Restoration of degraded waterways: Oruarangi Creek

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dc.contributor.advisor Roberts, Mere en
dc.contributor.advisor Craig, John en Mills, Michele en 2007-08-04T11:41:18Z en 2007-08-04T11:41:18Z en 2004 en
dc.identifier THESIS 05-002 en
dc.identifier.citation Thesis (PhD--Environmental and Marine Science)--University of Auckland, 2004 en
dc.identifier.uri en
dc.description Full text is available to authenticated members of The University of Auckland only. en
dc.description.abstract In the wake of increasing environmental pressures and the need for urgent remedy, the application of restoration ecology has outpaced its development as a science, and hence much of the conceptual and theoretical framework that must underlie any branch of science is still in its formative stages. As a result many restoration projects have performed poorly. In reviewing the theory of restoration ecology and analyzing key restoration projects this research in part determines the critical factors involved in successful restoration. In determining such factors a sequential model is developed aimed at providing a 'generic model for restoration ecology'. This model is further adapted to include community involvement in which stakeholders are actively involved throughout the restoration process. The science of restoration ecology has only very recently begun to recognize the importance of societal and cultural values and hence much work needs to be focused on providing a framework for identifying accommodating and involving such values. A review of current restoration management approaches and comparison of national policy with national projects shows consistent patterns. Community-based projects continue to be under-resourced, biological goals continue to be favoured over societal and cultural goals, communities continue to be excluded from the decision making process, community involvement continues to be sporadic rather than continuous and that certain groups of the community continue to be excluded e.g. local indigenous communities. Implications of these findings influence a proposed framework for a case study. A restoration plan for the Oruarangi Creek catchment is developed to include focus on ecological, social and cultural goals. In particular given that the environment in question is the ancestral waterway of the people of Makaurau Marae specific attention is focused on providing for the concerns, values and knowledge of the local Maori community. Key Words: Restoration Ecology; Restoration Management; Waterways: Community Involvement; Maori. en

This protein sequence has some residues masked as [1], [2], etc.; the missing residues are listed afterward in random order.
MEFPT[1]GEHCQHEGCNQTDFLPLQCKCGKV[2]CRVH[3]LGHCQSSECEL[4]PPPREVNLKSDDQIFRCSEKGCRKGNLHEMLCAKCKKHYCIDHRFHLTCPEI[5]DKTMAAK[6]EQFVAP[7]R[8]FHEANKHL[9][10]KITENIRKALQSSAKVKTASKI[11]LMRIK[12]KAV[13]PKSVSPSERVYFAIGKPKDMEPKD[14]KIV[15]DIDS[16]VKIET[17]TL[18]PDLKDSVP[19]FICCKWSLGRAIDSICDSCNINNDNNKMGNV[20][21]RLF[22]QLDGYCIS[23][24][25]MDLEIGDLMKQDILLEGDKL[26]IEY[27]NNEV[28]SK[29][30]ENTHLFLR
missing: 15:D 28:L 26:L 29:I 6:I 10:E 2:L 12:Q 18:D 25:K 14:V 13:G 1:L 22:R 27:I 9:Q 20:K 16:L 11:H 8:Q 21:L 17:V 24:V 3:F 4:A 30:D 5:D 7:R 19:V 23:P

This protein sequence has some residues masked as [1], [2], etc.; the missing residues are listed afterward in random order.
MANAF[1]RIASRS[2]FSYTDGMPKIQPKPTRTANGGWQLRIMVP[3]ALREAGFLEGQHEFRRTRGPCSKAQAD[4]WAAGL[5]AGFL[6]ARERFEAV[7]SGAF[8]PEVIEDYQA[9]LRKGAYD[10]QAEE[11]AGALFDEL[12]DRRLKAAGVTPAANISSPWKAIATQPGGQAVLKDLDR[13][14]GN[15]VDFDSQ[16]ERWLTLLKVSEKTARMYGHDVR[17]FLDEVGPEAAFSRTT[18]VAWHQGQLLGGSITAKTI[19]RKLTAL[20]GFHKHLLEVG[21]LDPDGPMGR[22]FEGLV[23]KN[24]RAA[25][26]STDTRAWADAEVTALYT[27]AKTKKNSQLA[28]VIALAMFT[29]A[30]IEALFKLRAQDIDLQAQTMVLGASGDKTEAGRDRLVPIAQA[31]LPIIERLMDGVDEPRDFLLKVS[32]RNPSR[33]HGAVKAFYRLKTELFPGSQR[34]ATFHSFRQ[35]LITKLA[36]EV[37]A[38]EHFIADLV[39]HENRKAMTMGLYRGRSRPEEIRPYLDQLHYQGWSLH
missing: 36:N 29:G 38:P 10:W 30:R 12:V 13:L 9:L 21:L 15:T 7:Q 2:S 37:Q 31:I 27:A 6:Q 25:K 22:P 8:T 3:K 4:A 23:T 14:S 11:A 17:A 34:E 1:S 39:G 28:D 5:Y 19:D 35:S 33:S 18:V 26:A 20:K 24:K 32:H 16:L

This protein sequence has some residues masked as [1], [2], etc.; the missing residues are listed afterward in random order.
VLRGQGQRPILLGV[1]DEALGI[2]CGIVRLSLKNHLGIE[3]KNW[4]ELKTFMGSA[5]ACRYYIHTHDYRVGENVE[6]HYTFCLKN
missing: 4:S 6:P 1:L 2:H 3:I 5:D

dc.language.iso en en
dc.publisher ResearchSpace@Auckland en
dc.relation.ispartof PhD Thesis - University of Auckland en
dc.relation.isreferencedby UoA99144679914002091 en
dc.rights Restricted Item. Available to authenticated members of The University of Auckland. en
dc.rights Items in ResearchSpace are protected by copyright, with all rights reserved, unless otherwise indicated. en
dc.rights.uri en
dc.title Restoration of degraded waterways: Oruarangi Creek en
dc.type Thesis en Environmental and Marine Science en The University of Auckland en Doctoral en PhD en
dc.subject.marsden Fields of Research::270000 Biological Sciences::270700 Ecology and Evolution::270702 Marine and estuarine ecology (incl. marine en
dc.rights.holder Copyright: The author en
dc.identifier.wikidata Q112860071

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